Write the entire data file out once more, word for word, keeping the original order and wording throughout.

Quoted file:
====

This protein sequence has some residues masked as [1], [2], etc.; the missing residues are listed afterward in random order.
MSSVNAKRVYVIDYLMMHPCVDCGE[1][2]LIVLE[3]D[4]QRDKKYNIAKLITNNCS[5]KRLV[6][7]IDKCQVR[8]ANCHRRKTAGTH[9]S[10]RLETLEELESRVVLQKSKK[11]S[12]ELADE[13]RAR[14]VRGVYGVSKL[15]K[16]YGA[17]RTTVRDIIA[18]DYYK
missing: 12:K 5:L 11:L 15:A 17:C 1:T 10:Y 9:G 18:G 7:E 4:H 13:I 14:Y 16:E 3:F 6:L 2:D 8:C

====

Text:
This protein sequence has some residues masked as [1], [2], etc.; the missing residues are listed afterward in random order.
MSSVNAKRVYVIDYLMMHPCVDCGE[1][2]LIVLE[3]D[4]QRDKKYNIAKLITNNCS[5]KRLV[6][7]IDKCQVR[8]ANCHRRKTAGTH[9]S[10]RLETLEELESRVVLQKSKK[11]S[12]ELADE[13]RAR[14]VRGVYGVSKL[15]K[16]YGA[17]RTTVRDIIA[18]DYYK
missing: 12:K 5:L 11:L 15:A 17:C 1:T 10:Y 9:G 18:G 7:E 4:H 13:I 14:Y 16:E 3:F 6:L 2:D 8:C